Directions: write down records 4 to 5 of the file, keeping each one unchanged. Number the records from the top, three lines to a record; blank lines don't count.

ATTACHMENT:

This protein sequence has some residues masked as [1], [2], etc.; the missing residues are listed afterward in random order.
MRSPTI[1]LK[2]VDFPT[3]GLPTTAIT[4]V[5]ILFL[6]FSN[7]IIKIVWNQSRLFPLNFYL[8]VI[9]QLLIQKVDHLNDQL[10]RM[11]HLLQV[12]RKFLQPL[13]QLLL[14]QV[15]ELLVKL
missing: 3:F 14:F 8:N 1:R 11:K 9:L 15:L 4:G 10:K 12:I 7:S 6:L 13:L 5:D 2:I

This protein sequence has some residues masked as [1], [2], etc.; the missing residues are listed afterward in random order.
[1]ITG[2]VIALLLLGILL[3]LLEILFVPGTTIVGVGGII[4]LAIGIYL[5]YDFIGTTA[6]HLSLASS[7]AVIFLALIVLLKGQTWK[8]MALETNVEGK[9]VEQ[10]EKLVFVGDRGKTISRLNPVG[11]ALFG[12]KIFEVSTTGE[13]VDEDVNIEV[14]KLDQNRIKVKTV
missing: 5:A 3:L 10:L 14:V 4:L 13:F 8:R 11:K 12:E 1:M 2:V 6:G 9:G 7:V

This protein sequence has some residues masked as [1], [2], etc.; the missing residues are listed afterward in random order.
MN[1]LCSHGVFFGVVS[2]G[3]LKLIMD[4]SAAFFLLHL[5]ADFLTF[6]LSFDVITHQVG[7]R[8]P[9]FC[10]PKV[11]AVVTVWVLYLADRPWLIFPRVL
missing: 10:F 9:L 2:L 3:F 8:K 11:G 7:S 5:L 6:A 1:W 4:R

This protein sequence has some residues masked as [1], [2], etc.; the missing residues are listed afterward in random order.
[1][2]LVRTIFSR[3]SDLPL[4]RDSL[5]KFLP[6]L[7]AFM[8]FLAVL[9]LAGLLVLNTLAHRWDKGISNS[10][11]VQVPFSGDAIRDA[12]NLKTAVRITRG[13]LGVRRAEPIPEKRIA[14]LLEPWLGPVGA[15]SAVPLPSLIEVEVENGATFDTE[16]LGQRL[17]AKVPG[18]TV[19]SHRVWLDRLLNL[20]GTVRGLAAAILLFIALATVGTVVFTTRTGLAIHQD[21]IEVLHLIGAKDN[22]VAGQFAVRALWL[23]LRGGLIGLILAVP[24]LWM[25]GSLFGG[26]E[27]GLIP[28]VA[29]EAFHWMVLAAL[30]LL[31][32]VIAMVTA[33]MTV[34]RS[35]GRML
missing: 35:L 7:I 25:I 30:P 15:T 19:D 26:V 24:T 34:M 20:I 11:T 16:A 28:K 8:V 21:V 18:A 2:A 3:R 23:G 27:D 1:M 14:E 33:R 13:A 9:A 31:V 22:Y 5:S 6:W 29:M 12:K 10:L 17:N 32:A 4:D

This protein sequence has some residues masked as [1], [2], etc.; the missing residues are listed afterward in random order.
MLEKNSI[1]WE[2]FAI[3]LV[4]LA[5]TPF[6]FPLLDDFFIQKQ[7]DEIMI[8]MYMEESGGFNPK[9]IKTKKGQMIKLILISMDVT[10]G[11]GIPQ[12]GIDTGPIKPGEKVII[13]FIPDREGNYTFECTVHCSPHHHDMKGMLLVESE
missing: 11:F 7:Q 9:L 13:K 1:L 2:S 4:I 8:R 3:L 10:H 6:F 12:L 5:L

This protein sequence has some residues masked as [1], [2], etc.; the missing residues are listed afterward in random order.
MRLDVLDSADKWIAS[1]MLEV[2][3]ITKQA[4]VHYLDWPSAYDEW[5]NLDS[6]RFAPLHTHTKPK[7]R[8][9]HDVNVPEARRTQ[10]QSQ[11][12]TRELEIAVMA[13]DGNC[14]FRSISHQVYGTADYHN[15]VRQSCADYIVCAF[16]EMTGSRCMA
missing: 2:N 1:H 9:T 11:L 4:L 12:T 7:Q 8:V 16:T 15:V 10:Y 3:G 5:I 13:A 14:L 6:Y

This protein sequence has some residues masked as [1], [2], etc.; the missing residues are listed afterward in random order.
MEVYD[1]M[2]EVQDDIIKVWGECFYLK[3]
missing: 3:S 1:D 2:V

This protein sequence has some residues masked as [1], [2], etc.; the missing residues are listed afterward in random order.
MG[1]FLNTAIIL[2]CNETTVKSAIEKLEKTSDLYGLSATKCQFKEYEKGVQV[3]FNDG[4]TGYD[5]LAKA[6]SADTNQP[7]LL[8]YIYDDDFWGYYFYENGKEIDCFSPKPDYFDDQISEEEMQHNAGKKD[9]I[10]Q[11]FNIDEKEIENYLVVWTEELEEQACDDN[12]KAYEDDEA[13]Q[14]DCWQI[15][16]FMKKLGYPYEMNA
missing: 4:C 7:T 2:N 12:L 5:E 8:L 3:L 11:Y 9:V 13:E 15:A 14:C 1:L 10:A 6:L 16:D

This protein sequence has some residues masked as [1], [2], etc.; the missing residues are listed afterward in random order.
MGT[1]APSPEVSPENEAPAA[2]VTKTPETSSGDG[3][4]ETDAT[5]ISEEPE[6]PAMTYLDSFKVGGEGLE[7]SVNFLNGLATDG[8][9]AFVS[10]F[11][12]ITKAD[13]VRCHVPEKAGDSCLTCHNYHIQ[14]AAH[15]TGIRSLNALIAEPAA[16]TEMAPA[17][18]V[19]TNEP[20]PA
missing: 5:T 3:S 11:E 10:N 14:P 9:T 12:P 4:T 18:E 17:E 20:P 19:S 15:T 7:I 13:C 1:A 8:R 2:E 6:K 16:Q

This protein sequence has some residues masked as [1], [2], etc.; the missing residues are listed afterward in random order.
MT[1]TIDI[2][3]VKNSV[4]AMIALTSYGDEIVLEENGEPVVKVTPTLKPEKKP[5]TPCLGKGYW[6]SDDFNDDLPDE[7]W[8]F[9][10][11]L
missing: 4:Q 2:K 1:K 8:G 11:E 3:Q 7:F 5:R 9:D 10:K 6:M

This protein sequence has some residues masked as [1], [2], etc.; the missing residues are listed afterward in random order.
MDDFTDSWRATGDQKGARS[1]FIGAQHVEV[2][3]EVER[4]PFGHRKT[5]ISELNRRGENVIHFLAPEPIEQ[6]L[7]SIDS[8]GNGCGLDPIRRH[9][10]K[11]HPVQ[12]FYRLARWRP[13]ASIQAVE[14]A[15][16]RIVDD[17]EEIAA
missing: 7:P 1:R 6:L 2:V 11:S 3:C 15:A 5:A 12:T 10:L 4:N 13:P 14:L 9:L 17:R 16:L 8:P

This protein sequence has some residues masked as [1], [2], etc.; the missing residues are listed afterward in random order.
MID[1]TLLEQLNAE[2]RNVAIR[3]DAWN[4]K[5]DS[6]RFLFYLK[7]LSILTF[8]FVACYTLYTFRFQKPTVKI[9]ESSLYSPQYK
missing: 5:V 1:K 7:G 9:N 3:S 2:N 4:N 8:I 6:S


This protein sequence has some residues masked as [1], [2], etc.; the missing residues are listed afterward in random order.
[1][2]LVRTIFSR[3]SDLPL[4]RDSL[5]KFLP[6]L[7]AFM[8]FLAVL[9]LAGLLVLNTLAHRWDKGISNS[10][11]VQVPFSGDAIRDA[12]NLKTAVRITRG[13]LGVRRAEPIPEKRIA[14]LLEPWLGPVGA[15]SAVPLPSLIEVEVENGATFDTE[16]LGQRL[17]AKVPG[18]TV[19]SHRVWLDRLLNL[20]GTVRGLAAAILLFIALATVGTVVFTTRTGLAIHQD[21]IEVLHLIGAKDN[22]VAGQFAVRALWL[23]LRGGLIGLILAVP[24]LWM[25]GSLFGG[26]E[27]GLIP[28]VA[29]EAFHWMVLAAL[30]LL[31][32]VIAMVTA[33]MTV[34]RS[35]GRML
missing: 35:L 7:I 25:I 30:P 15:T 19:D 26:V 24:T 34:M 20:I 11:T 16:A 28:K 8:V 21:V 18:A 2:A 3:R 23:G 27:D 1:M 14:E 33:R 13:A 9:A 31:V 22:Y 5:S 6:W 29:M 12:K 10:L 17:N 32:A 4:D

This protein sequence has some residues masked as [1], [2], etc.; the missing residues are listed afterward in random order.
MLEKNSI[1]WE[2]FAI[3]LV[4]LA[5]TPF[6]FPLLDDFFIQKQ[7]DEIMI[8]MYMEESGGFNPK[9]IKTKKGQMIKLILISMDVT[10]G[11]GIPQ[12]GIDTGPIKPGEKVII[13]FIPDREGNYTFECTVHCSPHHHDMKGMLLVESE
missing: 11:F 7:Q 9:L 13:K 1:L 2:S 4:I 8:R 3:L 10:H 6:F 12:L 5:L